- When setting up your online profiles, leave some things for the imagination. You don’t really need to provide your home address, phone number or date of birth. You also don’t need to list your family members, what school you go to or your favourite colour. The people who need to know this information probably already have it. The further afield you go in this new mediated reality, you will find that everyone wants your personal information. The important thing to remember is that they don’t need to have it. Some things should be on a need to know basis, and Facebook doesn’t need to know what city you were born in. Why? It’s simple: if other people have access to all of your personal information it becomes easier for them to “steal” your identity. “I’m a kid, what do I care if someone steals my identity”, you may ask. Well, you will care, if someone starts opening up Instagram or gmail accounts pretending to be you and starts being mean to your friends and family or posting things to embarrass you.
- Stop reading these instructions. Talk to the person you’ve been sitting on the comfy couch with reading these instructions. See where these conversations take you. It might take an hour or even day, but come back and finish these instructions.
- Don’t click on links in text or emails from people you don’t know. If you get a text telling you to click on a link in order to claim a prize, just delete it. Trust me, even if you entered a contest where the prize is a huge sum of money that won’t be the only way you will be contacted. More likely it’s someone “phishing” for your personal information. Sometimes the links contain a virus that can infect your device or copy the information you have stored, including your passwords. It can be tricky to tell real messages from real companies from the fake ones. That’s why it’s always best to wait before you click on a link. Ask a parent whether it’s legitimate or not. And parents, sometimes it’s good for you to ask your kids or your partner before clicking on a link. If you do click on a link or provide personal information and it turns out to be a scam, contact the Canadian Anti-Fraud Centre. If you’ve lost money or are being threatened, then call your local police.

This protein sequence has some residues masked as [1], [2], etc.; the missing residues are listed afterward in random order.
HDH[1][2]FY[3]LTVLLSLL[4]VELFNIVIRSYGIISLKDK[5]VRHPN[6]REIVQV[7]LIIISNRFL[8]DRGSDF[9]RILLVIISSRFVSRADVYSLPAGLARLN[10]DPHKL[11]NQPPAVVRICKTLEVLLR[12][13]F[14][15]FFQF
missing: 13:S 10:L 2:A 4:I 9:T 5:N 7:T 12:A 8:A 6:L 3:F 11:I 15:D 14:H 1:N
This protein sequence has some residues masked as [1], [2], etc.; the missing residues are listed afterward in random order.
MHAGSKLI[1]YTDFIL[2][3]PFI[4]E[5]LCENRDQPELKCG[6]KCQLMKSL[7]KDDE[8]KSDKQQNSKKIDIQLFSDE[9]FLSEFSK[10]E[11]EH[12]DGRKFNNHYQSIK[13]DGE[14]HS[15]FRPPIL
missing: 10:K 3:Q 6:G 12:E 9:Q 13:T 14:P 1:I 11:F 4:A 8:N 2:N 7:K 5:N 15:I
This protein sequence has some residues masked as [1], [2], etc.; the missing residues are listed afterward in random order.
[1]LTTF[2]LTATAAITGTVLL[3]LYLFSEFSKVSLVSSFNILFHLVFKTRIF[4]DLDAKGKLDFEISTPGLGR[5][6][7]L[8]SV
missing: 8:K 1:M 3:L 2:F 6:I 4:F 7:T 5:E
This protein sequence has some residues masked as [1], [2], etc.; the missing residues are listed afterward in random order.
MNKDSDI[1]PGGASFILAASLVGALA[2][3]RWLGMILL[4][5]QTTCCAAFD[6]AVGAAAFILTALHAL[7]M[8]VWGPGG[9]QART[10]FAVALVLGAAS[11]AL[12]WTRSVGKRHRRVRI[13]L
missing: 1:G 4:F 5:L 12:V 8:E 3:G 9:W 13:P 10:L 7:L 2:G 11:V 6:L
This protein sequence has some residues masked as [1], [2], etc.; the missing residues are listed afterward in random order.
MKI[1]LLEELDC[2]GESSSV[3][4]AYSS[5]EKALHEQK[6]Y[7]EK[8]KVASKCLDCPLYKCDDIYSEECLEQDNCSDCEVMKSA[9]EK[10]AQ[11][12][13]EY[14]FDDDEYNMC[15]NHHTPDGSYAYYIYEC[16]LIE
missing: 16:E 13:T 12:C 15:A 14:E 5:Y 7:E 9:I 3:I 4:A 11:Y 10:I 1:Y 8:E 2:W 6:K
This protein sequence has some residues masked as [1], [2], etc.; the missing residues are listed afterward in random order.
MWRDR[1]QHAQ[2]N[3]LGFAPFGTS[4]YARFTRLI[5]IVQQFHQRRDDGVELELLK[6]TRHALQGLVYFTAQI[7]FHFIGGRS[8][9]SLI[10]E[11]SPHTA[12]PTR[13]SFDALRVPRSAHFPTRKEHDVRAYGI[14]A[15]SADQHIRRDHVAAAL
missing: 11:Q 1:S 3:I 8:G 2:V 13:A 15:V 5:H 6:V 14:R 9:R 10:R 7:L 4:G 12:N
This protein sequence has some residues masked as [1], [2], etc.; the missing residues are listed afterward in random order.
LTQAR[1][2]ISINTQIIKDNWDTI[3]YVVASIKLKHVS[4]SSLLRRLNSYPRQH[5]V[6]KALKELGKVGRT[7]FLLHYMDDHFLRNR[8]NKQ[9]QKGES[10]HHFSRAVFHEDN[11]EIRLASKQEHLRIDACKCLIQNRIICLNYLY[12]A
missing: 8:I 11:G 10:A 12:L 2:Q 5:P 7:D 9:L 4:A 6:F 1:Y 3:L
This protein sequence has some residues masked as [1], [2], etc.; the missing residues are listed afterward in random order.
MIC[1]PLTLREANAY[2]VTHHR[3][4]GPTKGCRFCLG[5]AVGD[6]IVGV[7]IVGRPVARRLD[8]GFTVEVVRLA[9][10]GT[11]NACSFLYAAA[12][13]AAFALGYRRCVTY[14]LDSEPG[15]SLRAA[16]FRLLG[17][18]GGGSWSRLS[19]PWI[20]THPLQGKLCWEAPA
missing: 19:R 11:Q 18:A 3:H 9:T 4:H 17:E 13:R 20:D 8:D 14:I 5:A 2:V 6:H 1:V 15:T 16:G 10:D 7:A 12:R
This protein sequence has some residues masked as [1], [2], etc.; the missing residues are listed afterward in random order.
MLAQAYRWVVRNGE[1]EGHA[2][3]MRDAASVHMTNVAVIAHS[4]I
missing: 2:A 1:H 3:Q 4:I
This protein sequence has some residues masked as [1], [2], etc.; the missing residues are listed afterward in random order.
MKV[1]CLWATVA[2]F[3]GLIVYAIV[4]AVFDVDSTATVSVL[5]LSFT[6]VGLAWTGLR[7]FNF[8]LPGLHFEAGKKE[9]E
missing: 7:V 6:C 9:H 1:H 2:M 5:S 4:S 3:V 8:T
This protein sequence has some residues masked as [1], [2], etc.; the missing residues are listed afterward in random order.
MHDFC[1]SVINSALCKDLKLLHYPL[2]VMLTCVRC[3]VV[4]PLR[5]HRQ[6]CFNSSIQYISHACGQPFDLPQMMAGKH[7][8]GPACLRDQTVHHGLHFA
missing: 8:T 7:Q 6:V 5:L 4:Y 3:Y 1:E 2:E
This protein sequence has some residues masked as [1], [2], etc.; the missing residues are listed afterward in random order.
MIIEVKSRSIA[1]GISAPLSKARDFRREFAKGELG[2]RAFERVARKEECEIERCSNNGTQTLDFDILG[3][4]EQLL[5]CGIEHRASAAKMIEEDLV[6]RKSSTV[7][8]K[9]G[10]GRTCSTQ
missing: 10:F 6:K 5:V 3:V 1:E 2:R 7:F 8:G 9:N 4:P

- Turn off the comments. You’ll be in good company. In October 2015, Wired Magazine published an article outlining the end of the comment section and around the same time the CBC announced they were temporary suspending the comment section for articles about Indigenous people. If your kids have a blog or YouTube account, make sure comments turned off. Trolls have no boundaries and no one should be subjected to nasty comments, especially kids. Of course, accounts like Twitter, Facebook and Instagram are pretty boring without comments, so teach your kids about PRIVACY settings so that they can control who can see your stuff and make comments (and kids, teach your parents about these settings too). The playground and café can be tough enough, the online world doesn’t need to be as well.
- Keep an open dialogue. All the safety features and privacy settings won’t always protect your children (or you) from seeing things you wish they hadn’t. Having open lines of communication between you and your children is important and a great way of maintaining a healthy relationship regardless of their online activity. Let your kids know it’s OK to talk to you about it, without consequence. We’ve all made poor choices and sometimes those choices have had additional repercussions. Best to let your kids feel like they have a safe place to go to help minimize the negative repercussions.
- Put away your device and go outside and play. Go for a walk. Read a book. Play a game of cards. The online world can be fun but like all good things, in moderation.
- Register for a talk on Internet safety. The New West Police Department and Parent’s Night Out are hosting a Social Media Workshop for parents presented by Jesse Miller of Mediated Reality. Do not miss this great FREE opportunity . If you are not able to attend this workshop, look for others or use the links below to help demystify the online world and make it a happy and safe place for you and your kids to hang out.
There are a lot of really amazing resources available for kids and parents here are just a few:
- YouTube safety for teens
- Internet safety for teens
- Instagram tips for teens
- Privacy and internet safety by age